Scottish pianist Fergus McCreadie’s second album, Cairn is showing early signs of emulating the success of his award-winning debut album, Turas.
Released on January 29, Cairn has already been tipped as one of the top UK jazz albums of 2021 by respected radio presenters and the first video single from the album, featuring the title track, reached No 1 in the influential international Amazon Fresh Jazz playlist, following in the footsteps of top jazz draws, saxophonist Branford Marsalis and the Hot 8 Brass Band.
“The early responses have been amazing,” says McCreadie, who won both the UK’s leading jazz prize, the Parliamentary Jazz Awards Album of the Year, and Best Album at the Scottish Jazz Awards in 2019 with Turas. The album also reached the Scottish Album of the Year shortlist, a rare feat for a jazz release.
“When we recorded Cairn back in January last year, I felt it was a progression from the first one,” McCreadie adds. “It felt more mature. We’d been touring a lot and I thought that showed in the way we worked more closely together. There was just a slight worry that, because Turas was so well received, people might listen to the new one and say it wasn’t as good. But the reactions we’re hearing so far have all been really, really positive.”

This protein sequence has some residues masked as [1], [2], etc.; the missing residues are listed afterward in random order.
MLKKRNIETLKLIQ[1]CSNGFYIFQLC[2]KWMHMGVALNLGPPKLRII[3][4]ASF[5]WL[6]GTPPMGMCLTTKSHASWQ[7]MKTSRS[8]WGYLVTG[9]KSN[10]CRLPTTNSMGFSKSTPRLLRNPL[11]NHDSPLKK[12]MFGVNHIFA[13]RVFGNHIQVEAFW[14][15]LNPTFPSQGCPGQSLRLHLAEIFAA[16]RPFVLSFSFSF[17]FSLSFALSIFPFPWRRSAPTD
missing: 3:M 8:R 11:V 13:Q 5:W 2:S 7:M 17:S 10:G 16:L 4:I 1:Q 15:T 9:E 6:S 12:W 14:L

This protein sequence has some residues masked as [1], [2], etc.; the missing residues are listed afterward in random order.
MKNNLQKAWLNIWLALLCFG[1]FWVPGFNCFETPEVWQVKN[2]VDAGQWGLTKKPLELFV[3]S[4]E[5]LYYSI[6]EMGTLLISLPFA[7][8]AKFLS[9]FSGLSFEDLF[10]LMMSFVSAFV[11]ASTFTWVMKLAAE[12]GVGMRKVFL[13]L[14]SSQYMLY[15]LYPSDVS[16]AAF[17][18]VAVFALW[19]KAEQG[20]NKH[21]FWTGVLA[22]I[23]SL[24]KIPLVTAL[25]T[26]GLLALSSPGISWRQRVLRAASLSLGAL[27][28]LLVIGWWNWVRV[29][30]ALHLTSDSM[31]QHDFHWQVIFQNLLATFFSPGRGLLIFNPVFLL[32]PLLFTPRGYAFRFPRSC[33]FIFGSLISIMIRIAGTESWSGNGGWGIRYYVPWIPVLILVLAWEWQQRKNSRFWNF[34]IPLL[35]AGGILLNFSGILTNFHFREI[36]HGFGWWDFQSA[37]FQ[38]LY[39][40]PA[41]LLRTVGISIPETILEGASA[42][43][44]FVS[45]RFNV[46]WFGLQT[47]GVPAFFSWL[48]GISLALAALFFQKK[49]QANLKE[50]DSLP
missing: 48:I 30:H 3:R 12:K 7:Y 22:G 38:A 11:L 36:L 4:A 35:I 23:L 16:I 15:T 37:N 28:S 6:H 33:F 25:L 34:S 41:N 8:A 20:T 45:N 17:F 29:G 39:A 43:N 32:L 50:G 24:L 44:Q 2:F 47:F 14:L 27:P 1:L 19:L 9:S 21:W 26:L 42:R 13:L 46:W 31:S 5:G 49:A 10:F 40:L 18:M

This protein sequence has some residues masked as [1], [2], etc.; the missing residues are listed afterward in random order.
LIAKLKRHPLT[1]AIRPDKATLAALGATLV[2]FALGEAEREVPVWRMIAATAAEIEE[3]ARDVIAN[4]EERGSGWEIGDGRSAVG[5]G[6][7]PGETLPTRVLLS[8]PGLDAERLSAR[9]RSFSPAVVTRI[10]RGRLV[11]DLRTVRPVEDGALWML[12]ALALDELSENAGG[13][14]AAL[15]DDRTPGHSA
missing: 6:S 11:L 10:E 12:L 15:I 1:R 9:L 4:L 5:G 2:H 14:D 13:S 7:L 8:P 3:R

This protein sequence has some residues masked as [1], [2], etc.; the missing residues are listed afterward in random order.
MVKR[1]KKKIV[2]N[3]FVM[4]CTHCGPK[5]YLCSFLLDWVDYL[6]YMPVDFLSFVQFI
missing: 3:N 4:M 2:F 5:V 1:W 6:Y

Cairn is McCreadie’s first recording for the highly respected Edition Records label, having self-released Turas while still a student on the Royal Conservatoire of Scotland. He joins top jazz names including saxophonist Chris Potter, singers Gretchen Parlato and Kurt Elling and one of his own favourite bands, Phronesis in recording for the label.
The pianist, who added the Best Instrumentalist title at the Scottish Jazz Awards in October 2020 to his achievements, has had several high-profile gigs postponed during the COVID-19 pandemic. His trio, with David Bowden (bass) and Stephen Henderson (drums), were due to appear at Rochester Jazz Festival in New York in June and at the massive Love Supreme festival in the south of England in July.
However, the trio, which headlined at Ronnie Scott’s International Piano Trio Festival in 2019, has achieved a notable success with its appearance at the prestigious Celtic Connections festival in Glasgow, which moved online this year.
“Everything was going well until the first lockdown caused live music to stop,” says McCreadie. “But musicians all over the world are in the same situation. We’re hoping that Rochester and Love Supreme can be rescheduled. It’s also fantastic to be part of a major event like Celtic Connections with its world-wide audience. So, with the new album due at the end of January, it would be good to think we can pick up the momentum we created before the pandemic.”